Therefore, in the emission flow rate measuring method of the invention, not removing the pulsation included in the detected differential pressure signal, the flow rate can be measured accurately in-situ including this pulsation, and it is effective for analyzing the cause and effect of pulsation. Unlike the prior art, the invention does not require large buffer tank for changing the capacity depending on the engine rotating speed, resonator, engine rotation measuring device, or other external hardware for adjusting the flow of emission, but all can be calculated by using the differential pressure signal detected by the differential pressure gauge side, so that a simple and inexpensive apparatus can be presented.

In low speed state, for example, while the engine is idling, an accurate flow rate including pulsation can be measured, and unlike the prior art, it is not required to detect the engine idling state and output a specified fixed value instead of the measured value of flow rate, and hence mechanism for detecting engine idling state is not needed. Above all, it is a great merit that the flow rate can be always detected accurately in-situ regardless of the rotating speed of the engine.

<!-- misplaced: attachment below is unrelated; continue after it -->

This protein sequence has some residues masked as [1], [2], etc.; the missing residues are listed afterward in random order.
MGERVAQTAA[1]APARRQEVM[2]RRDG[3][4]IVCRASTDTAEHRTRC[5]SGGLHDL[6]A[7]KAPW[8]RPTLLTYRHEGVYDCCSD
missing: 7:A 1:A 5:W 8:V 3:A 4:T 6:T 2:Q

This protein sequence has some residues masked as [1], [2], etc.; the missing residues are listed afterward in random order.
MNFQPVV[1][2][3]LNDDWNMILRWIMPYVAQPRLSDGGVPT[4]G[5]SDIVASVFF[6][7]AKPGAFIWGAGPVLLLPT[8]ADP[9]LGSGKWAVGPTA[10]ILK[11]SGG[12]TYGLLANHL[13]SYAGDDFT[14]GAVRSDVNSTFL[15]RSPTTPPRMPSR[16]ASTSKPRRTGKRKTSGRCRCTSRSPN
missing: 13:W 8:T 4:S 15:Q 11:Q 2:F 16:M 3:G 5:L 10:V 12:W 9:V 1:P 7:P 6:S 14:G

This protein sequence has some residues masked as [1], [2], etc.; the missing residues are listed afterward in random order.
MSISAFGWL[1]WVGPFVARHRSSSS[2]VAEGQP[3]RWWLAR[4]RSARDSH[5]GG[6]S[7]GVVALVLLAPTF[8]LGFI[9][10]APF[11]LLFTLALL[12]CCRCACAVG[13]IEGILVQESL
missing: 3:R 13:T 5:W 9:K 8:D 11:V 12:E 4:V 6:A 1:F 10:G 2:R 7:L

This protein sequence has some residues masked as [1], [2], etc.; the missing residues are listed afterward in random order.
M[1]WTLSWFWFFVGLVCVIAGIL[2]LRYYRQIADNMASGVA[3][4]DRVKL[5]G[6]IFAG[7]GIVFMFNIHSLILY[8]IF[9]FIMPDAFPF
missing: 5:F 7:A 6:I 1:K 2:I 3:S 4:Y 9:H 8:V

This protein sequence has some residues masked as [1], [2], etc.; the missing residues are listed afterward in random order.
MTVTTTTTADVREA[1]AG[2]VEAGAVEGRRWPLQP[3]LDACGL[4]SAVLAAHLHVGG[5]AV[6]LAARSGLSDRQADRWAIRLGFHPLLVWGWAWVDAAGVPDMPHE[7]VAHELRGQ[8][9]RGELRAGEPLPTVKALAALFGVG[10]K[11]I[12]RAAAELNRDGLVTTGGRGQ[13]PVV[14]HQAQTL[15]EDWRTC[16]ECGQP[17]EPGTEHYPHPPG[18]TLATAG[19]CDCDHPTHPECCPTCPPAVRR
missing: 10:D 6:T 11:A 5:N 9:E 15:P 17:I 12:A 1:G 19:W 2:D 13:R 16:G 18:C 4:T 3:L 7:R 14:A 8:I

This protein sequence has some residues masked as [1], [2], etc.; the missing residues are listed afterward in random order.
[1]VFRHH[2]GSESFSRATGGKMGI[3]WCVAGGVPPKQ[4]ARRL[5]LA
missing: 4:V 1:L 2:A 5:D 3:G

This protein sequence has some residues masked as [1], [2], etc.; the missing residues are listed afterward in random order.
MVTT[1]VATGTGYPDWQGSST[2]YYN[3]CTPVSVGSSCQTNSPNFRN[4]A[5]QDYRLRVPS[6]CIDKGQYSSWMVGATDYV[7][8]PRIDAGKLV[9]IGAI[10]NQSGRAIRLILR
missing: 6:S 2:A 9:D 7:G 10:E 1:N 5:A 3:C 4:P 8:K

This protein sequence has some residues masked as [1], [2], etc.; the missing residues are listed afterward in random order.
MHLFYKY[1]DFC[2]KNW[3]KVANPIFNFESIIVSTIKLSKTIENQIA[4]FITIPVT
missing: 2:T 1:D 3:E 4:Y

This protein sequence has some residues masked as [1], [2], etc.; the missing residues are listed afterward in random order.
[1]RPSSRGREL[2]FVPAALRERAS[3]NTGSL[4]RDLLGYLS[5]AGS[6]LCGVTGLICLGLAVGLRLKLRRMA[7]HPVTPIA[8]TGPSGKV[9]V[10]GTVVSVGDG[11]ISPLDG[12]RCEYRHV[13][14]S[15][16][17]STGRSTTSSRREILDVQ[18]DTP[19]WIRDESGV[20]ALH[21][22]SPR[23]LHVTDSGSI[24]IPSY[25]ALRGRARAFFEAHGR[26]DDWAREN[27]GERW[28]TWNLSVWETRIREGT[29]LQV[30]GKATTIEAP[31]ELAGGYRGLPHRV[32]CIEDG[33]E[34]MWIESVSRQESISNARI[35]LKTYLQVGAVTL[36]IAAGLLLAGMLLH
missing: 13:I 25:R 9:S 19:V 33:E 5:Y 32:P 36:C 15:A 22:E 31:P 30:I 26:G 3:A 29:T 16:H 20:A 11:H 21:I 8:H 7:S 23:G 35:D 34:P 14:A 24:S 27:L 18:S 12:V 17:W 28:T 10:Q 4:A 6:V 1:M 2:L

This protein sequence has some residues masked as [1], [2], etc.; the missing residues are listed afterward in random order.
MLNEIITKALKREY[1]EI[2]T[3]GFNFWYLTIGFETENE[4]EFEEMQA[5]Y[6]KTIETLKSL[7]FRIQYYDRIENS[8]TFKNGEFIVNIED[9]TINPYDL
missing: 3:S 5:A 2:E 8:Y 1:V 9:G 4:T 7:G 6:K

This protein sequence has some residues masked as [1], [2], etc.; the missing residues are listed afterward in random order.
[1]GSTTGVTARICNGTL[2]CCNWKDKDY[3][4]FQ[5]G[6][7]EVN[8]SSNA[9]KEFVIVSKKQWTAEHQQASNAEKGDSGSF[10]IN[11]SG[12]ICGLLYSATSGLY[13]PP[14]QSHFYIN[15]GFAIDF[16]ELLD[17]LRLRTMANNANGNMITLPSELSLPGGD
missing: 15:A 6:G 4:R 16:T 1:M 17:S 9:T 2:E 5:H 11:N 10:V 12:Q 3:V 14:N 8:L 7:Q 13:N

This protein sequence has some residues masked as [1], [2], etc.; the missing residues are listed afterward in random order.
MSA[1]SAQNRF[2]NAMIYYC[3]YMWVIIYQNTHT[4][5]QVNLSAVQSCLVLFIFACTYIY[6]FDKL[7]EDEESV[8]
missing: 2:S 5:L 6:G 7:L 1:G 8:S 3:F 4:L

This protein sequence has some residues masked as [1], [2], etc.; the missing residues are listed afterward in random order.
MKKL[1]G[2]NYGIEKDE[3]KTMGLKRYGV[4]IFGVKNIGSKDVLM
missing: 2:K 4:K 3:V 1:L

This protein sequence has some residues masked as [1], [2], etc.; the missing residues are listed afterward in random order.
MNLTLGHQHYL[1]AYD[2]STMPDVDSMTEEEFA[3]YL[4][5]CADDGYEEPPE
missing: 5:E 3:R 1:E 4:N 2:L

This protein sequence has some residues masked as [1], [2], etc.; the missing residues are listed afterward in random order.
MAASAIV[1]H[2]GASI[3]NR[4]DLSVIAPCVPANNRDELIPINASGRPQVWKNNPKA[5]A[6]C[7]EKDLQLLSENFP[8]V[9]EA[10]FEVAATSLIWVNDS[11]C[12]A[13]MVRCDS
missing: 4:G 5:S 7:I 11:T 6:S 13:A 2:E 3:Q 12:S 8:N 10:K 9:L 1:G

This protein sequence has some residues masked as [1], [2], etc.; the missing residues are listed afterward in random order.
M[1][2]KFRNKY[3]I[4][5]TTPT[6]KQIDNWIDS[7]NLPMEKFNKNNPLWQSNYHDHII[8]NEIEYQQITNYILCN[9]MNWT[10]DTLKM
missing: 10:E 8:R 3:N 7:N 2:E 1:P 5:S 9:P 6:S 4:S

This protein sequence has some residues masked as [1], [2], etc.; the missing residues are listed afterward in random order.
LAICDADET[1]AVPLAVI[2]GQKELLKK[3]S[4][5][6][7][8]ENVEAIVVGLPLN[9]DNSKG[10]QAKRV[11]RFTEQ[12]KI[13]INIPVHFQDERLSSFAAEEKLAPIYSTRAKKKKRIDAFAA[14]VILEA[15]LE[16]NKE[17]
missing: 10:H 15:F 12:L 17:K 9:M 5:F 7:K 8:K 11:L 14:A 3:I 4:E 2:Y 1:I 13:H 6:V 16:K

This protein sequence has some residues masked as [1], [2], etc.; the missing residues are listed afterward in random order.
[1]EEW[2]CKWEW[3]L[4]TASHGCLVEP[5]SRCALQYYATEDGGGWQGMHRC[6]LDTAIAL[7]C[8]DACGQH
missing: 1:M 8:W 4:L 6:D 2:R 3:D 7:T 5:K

In the emission flow rate measuring method as further comprehended by the invention, by resolving pulsation included in the detected differential pressure signal by frequency, a composite correction coefficient at this time is determined by using the correction coefficient obtained on the basis of the frequency determined by this frequency resolution and the amplitude, and by correcting by using this composite correction coefficient, errors caused by any pulsation can be corrected securely.

Therefore, in the emission flow rate measuring method of the invention, not removing the pulsation included in the detected differential pressure signal, the flow rate can be measured accurately in-situ including this pulsation. Without need for adjusting the flow of emission by using external hardware, all can be calculated by using the differential pressure signal detected by the differential pressure gauge side, so that a simple and inexpensive apparatus can be presented. In low speed state, for example, while the engine is idling, an accurate flow rate including pulsation can be measured, and the flow rate can be always measured accurately in-situ.

In a passage of emission, a gas varying in pressure at different frequency and amplitude may be applied to flow, and the flow rate determined from the differential pressure signal of the gas flowing in the emission passage may be compared with the flow rate of actually flowing gas, and a correction coefficient corresponding to the frequency and amplitude may be obtained, and in this case since the correction coefficient corresponding to the amplitude of each frequency component of pulsation is determined, more accurate correction may be possible.